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Alaska-Bound Cruises Could Soon Resume


FILE - This July 29, 2014, photo shows a cruise ship docked in Skagway, Alaska, as passengers tour the town.

Alaska-bound cruise ships could soon sail once again, now that U.S. lawmakers in both houses of Congress have voted to allow cruises to bypass Canada. The measure is awaiting President Joe Biden’s signature.

The legislation temporarily sets aside the Passenger Services Vehicle Act of 1886, which has long mandated that cruise ships stop in Canada en route to Alaska.

The stipulation was never a problem until the COVID-19 pandemic struck and
Canada banned any passenger vessels carrying over 100 people from docking until at least February 2022. Without congressional action, Alaska was looking at a canceled cruise ship season for the second consecutive year.

The MS Hanseatic cruise ship is seen in the Arctic community of Cambridge Bay, Canada, on Aug. 23, 2012.
The MS Hanseatic cruise ship is seen in the Arctic community of Cambridge Bay, Canada, on Aug. 23, 2012.

In remote Skagway, Alaska, tourism accounts for more than 90% of the local economy. With a population of only 1,000 people, prior to the pandemic it received thousands of visitors on any given day during the summer cruise season, pumping $160 million in revenue annually into local businesses.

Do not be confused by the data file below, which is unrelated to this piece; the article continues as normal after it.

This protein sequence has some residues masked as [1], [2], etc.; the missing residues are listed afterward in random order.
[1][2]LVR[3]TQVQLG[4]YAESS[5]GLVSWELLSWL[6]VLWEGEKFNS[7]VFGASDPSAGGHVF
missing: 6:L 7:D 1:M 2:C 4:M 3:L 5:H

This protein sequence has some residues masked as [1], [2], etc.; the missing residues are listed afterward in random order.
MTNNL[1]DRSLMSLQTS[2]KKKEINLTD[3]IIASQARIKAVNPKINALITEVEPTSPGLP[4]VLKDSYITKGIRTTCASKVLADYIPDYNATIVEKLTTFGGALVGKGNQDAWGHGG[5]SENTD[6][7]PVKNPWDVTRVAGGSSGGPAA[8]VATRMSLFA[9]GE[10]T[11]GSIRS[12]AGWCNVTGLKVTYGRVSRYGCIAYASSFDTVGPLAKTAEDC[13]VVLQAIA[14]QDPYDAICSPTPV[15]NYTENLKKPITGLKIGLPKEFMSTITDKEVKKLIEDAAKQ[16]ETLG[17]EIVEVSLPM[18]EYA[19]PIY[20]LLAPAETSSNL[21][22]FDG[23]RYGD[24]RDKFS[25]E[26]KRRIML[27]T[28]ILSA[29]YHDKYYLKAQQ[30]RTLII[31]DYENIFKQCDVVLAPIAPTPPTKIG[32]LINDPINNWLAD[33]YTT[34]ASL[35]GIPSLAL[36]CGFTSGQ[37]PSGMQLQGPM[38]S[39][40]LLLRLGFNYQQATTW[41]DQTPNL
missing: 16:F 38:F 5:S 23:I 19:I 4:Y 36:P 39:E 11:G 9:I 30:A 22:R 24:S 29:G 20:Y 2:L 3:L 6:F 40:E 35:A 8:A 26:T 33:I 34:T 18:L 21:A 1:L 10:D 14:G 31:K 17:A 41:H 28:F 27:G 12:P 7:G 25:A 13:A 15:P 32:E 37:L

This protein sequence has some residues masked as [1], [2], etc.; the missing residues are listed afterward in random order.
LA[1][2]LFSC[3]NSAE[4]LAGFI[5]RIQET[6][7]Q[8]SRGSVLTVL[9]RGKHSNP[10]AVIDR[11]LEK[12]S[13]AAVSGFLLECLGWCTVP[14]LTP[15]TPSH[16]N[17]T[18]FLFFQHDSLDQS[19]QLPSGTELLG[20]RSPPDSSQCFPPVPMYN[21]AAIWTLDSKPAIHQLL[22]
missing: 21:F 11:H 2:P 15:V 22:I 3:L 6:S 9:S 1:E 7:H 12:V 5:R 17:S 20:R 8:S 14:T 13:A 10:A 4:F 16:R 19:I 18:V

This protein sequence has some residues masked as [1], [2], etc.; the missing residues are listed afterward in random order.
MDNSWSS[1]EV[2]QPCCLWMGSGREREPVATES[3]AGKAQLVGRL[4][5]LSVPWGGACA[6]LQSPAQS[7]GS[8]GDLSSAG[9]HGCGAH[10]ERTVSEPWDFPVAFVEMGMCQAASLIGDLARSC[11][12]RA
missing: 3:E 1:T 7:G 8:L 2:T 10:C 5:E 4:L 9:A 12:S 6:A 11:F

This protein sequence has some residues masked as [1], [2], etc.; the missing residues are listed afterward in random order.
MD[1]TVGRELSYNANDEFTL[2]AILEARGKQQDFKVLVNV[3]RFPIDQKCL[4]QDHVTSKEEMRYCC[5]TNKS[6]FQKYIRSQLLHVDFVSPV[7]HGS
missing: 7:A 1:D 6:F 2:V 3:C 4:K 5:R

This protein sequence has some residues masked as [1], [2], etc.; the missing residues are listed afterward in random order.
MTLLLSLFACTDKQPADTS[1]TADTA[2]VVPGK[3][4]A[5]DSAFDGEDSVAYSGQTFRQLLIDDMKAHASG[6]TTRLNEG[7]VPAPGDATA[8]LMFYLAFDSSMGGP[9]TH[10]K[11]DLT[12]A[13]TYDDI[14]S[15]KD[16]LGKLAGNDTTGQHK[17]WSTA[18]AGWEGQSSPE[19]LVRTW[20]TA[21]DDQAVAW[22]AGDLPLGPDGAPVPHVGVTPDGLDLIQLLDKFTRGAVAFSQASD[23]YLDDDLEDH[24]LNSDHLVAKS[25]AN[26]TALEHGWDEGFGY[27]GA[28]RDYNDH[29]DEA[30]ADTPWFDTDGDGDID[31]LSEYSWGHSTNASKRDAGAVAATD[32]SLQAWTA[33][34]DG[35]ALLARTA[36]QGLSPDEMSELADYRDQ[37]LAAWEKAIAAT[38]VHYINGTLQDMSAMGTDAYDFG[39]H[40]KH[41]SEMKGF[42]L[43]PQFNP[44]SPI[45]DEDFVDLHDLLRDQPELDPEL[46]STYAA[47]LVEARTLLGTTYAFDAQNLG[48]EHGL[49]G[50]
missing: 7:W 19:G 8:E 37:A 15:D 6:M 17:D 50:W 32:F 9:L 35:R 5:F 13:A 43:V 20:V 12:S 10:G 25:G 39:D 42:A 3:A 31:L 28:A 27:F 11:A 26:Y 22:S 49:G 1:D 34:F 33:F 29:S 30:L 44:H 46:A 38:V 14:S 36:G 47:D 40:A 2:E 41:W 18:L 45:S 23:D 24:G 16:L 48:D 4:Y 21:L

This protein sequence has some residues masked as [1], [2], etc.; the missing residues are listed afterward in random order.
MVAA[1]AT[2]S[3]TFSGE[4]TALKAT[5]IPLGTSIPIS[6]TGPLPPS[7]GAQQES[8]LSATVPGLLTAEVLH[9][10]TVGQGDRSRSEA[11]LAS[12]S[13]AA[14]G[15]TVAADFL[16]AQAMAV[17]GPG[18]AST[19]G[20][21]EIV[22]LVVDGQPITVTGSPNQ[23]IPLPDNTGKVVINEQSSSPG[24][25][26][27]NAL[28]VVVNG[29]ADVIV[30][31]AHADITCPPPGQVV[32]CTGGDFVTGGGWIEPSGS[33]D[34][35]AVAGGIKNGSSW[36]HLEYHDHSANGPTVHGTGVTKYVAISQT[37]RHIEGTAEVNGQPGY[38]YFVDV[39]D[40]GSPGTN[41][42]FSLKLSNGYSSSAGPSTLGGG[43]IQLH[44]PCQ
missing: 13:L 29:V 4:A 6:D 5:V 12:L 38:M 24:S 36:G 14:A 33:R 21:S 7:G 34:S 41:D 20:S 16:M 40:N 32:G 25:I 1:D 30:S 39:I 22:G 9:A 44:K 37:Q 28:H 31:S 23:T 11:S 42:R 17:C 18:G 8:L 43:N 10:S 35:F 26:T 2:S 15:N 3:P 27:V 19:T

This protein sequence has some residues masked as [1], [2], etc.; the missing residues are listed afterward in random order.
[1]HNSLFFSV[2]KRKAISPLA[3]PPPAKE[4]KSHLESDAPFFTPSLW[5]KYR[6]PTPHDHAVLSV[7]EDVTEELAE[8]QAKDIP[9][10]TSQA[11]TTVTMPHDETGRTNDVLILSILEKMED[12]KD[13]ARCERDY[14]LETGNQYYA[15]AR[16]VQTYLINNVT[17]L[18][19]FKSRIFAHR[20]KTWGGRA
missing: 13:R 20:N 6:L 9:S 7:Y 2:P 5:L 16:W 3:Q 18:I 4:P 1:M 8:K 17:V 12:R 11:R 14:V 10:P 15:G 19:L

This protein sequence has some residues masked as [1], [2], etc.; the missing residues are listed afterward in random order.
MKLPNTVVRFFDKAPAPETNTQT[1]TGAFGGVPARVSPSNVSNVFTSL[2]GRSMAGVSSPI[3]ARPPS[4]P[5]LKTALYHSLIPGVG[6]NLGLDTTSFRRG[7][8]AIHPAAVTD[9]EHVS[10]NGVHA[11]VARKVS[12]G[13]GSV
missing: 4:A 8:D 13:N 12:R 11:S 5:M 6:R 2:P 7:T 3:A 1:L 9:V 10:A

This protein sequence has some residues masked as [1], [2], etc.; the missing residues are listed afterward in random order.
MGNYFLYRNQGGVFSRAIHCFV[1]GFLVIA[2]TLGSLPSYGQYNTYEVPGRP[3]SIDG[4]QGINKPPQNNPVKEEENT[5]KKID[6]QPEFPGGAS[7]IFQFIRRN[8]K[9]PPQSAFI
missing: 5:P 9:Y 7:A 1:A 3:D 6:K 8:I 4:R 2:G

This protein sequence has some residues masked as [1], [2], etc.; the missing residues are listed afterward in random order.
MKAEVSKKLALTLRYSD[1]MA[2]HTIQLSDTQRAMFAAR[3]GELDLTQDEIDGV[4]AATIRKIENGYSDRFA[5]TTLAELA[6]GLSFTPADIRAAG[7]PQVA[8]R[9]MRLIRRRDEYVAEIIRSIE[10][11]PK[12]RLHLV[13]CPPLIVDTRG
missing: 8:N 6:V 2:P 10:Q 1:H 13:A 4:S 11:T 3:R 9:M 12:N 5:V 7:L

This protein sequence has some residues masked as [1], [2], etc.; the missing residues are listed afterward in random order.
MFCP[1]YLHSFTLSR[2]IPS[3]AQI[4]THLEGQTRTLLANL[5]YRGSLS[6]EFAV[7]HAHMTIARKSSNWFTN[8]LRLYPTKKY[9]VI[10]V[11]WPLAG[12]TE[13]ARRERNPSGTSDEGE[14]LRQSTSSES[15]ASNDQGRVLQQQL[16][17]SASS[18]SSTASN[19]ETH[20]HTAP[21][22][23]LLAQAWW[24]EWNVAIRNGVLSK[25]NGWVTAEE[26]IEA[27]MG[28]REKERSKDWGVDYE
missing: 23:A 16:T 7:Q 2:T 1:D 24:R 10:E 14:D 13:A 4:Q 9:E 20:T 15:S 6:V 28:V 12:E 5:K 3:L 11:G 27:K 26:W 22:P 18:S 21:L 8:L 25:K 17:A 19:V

When cruises resume, it is not known how many ships will arrive or how full they might be, but Skagway Mayor Andrew Cremata said the arrival of any cruises would be a welcome sight.

“A thousand people coming off of a ship and coming into town could have a tremendous impact on the businesses that have chosen to be open," Cremata said. "More importantly, like, you know, I used to work as a bartender and a server for 15 years, and you rely on tips to survive. So having those people come in and spend money, you're talking about going from basically zero to something. So obviously, the impact is huge.”

Cremata notes that most seasonal businesses that cater to the cruise ship industry have not opened for the year. They have to figure out if ramping up operations is worthwhile.

“We don't know exactly what tour businesses will be open," Cremata. "And I mean, we do know some that are open, but we don't know who might be open in a scenario where cruise ships come, and then B, we don't know what the demand for the tours is going to be.”

For Canada’s westernmost province, British Columbia, the prospect of being bypassed by cruise ships is devastating news. Historically, Alaska-bound cruises originate or visit Vancouver or Victoria, bringing more than $2 billion annually to the region before the pandemic.

Walt Judas, CEO of the Travel Industry Association of British Columbia, fears the temporary workaround might become permanent.

“And that's where the real concern lies — cutting cruise out of the BC market would be catastrophic to the visitor economy and communities in general," Judas said.

In 2019, Vancouver saw 288 cruise ship visits.

Judas is urging the Canadian government to either lift the ban on cruise ship dockings or modify it to permit “technical stops” for refueling and loading provisions without allowing passengers to disembark.

So far, the Canadian government has not responded.

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